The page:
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“That’s not in my job description.”

We’ve all heard that line before. Employees love to use that one against us.

You know what solves this issue? Having a thorough and accurate position description. That’s what.

Okay, okay, we’ll admit, as nice as it is, we don’t create and use position descriptions just to avoid that dreaded line.

In fact, having a solid job description is beneficial in many ways. Accurate job descriptions:

  • Help you communicate what you expect from employees
  • Serve as a guide to help you stay on track during job interviews
  • Help you do a better job of hiring

In the past, we outlined the importance of using updated job descriptions in job postings to attract the best candidates. We didn’t, however, explain how to create the job description.

Today, we’ve prepared a two-step process for creating (or updating) accurate and thorough job descriptions. (Because what’s easier than a 2-step process, anyway?)

Alright, let’s discuss how to create an accurate job description that actually gets used:

1. Do your research.

Countless studies have shown that managers who understand what a job involves do a much better job of hiring. They also have a significantly lower rate of hiring error than those who don’t. (It’s kind of like that old saying our teachers and parents would tell us— “Proper planning prevents future performance.”)

So what research needs to be done before creating the job description? First, decide who you will talk to in order to learn what the position entails, i.e. the position’s supervisor or the incumbent (person currently performing the job).

Then, conduct a job analysis. Analyze the job to:

  • determine what the job is and what it involves
  • determine the technical skills the job requires
  • determine the performance skills the job requires

*Tip: When researching, it’s important to not only determine what technical requirements are necessary, but also motivational factors and interpersonal or environmental factors (fit) as well. When taking fit into account, for instance, you might ask: who does this position work with? How does the position interact with superiors, peers, subordinates, etc.?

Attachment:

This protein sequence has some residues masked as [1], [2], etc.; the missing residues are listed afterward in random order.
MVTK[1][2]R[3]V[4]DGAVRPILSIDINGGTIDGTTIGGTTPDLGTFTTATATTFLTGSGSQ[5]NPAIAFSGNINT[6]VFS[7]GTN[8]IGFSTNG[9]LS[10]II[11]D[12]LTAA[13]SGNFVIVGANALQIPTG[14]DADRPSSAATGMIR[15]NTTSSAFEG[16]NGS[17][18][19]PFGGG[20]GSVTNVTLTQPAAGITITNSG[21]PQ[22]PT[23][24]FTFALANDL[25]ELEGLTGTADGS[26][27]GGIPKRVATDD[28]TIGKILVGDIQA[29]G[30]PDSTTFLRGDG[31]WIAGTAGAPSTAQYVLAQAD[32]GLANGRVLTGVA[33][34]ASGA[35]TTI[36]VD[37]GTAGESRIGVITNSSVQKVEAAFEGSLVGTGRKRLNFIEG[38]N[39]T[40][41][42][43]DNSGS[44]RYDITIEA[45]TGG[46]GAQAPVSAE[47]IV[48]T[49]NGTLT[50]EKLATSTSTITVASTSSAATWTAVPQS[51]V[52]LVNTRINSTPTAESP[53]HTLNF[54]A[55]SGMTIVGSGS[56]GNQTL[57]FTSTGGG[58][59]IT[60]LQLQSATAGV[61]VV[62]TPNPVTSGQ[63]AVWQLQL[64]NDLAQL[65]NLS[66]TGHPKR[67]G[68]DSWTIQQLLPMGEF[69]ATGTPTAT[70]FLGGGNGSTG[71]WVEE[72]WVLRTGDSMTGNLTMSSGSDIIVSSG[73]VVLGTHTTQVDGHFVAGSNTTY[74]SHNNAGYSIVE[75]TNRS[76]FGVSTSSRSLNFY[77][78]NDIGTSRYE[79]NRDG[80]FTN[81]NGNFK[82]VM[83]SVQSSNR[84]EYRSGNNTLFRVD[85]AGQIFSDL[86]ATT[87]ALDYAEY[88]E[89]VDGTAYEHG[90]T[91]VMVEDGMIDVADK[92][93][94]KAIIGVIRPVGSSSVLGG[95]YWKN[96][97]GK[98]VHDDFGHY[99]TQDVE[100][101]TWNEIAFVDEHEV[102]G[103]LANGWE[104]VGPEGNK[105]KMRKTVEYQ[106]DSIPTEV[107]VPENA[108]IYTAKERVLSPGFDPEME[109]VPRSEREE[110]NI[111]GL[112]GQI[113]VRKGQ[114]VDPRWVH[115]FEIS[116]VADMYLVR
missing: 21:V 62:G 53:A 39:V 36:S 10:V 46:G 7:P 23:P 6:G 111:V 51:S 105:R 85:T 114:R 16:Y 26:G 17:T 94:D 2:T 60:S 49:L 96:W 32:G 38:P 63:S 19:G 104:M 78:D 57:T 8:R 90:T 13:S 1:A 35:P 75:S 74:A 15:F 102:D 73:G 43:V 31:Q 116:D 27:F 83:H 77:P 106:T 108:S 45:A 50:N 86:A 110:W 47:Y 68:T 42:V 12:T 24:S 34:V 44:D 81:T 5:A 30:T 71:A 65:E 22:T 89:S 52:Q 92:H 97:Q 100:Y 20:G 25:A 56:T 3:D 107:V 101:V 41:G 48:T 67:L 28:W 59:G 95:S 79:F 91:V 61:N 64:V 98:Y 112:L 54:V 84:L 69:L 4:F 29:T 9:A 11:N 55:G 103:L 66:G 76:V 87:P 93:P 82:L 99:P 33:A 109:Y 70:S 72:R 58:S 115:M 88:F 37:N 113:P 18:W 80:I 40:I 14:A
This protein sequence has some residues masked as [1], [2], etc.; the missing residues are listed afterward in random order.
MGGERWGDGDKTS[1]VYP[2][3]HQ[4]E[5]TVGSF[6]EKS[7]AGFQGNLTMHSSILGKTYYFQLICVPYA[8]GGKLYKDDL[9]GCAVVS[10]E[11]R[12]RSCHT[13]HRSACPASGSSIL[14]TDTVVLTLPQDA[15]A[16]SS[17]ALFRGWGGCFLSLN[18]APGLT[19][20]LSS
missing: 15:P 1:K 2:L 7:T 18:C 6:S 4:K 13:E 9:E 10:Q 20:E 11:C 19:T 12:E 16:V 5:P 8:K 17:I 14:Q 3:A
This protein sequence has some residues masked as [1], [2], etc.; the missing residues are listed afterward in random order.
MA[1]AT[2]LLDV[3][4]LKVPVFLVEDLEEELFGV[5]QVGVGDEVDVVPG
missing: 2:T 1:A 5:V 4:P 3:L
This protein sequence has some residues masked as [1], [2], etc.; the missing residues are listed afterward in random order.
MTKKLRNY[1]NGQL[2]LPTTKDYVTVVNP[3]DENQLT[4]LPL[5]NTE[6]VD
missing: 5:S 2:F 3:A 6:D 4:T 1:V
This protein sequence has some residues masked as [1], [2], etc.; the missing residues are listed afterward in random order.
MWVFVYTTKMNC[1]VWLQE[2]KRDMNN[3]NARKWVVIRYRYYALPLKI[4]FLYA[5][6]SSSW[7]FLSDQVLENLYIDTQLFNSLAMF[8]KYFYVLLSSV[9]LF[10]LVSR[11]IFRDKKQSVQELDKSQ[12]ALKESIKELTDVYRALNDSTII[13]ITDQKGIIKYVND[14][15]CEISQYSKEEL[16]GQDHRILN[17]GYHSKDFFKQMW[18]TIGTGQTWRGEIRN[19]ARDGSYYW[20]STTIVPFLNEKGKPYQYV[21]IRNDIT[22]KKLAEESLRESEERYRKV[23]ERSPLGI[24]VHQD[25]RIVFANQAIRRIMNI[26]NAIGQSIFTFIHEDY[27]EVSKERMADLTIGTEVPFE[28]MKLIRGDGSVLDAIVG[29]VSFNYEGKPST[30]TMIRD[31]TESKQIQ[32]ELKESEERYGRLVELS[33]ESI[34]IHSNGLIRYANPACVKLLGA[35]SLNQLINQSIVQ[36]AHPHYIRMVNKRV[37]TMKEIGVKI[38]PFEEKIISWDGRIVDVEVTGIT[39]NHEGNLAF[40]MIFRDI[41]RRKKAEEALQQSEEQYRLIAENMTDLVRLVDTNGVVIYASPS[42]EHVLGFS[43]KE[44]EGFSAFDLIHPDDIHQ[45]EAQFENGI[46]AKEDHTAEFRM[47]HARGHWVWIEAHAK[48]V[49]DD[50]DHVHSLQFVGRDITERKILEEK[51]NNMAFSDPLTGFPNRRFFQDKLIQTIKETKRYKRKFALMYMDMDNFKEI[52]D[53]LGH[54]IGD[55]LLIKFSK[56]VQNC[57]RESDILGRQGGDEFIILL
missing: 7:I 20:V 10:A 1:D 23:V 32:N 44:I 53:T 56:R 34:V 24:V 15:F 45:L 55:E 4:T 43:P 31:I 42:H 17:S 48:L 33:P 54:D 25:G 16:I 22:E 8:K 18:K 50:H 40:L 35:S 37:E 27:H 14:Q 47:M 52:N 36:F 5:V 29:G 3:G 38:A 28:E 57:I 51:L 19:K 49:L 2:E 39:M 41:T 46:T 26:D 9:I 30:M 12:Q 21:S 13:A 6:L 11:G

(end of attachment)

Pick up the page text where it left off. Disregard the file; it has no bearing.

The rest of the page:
2. Develop the job description.

This is where you take the information you gathered during the job analysis and write it out. To really make the description
solid, take the key elements from the job analysis and add information from these 3 important categories:

  • Purpose- Not what they do, but why they are there, the reason the job was created.
  • Key Responsibilities- What you are paying them to accomplish.
  • Typical Activities- Those things they are expected to do in order to accomplish these responsibilities.

You should describe the skills in objective, behavioral terms.

*Tip: To prevent the good ole “that’s not in my job description” line, be sure to include some wording that lets employees know they are accountable for additional duties as assigned by management.

So there you have it: a simple, two-step process for creating accurate and thorough job descriptions. As always, if you have any questions or need any help with this topic, our consultants can help.

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about the author: Integrity HR

Integrity HR's human resources blog is filled with expert advice (and sassy commentary) on those everyday employment issues that give business owners and managers HR headaches. From tips on how to retain key employees to how to write your dress code policy, our blog has all the HR resources you need. Problems we solve: HR Outsourcing, HR Consulting Projects, Professional Recruiting Services, HR Audit & Operational Review, Employee Training Programs, Compensation Consulting, Leadership Development & Coaching, Succession Planning.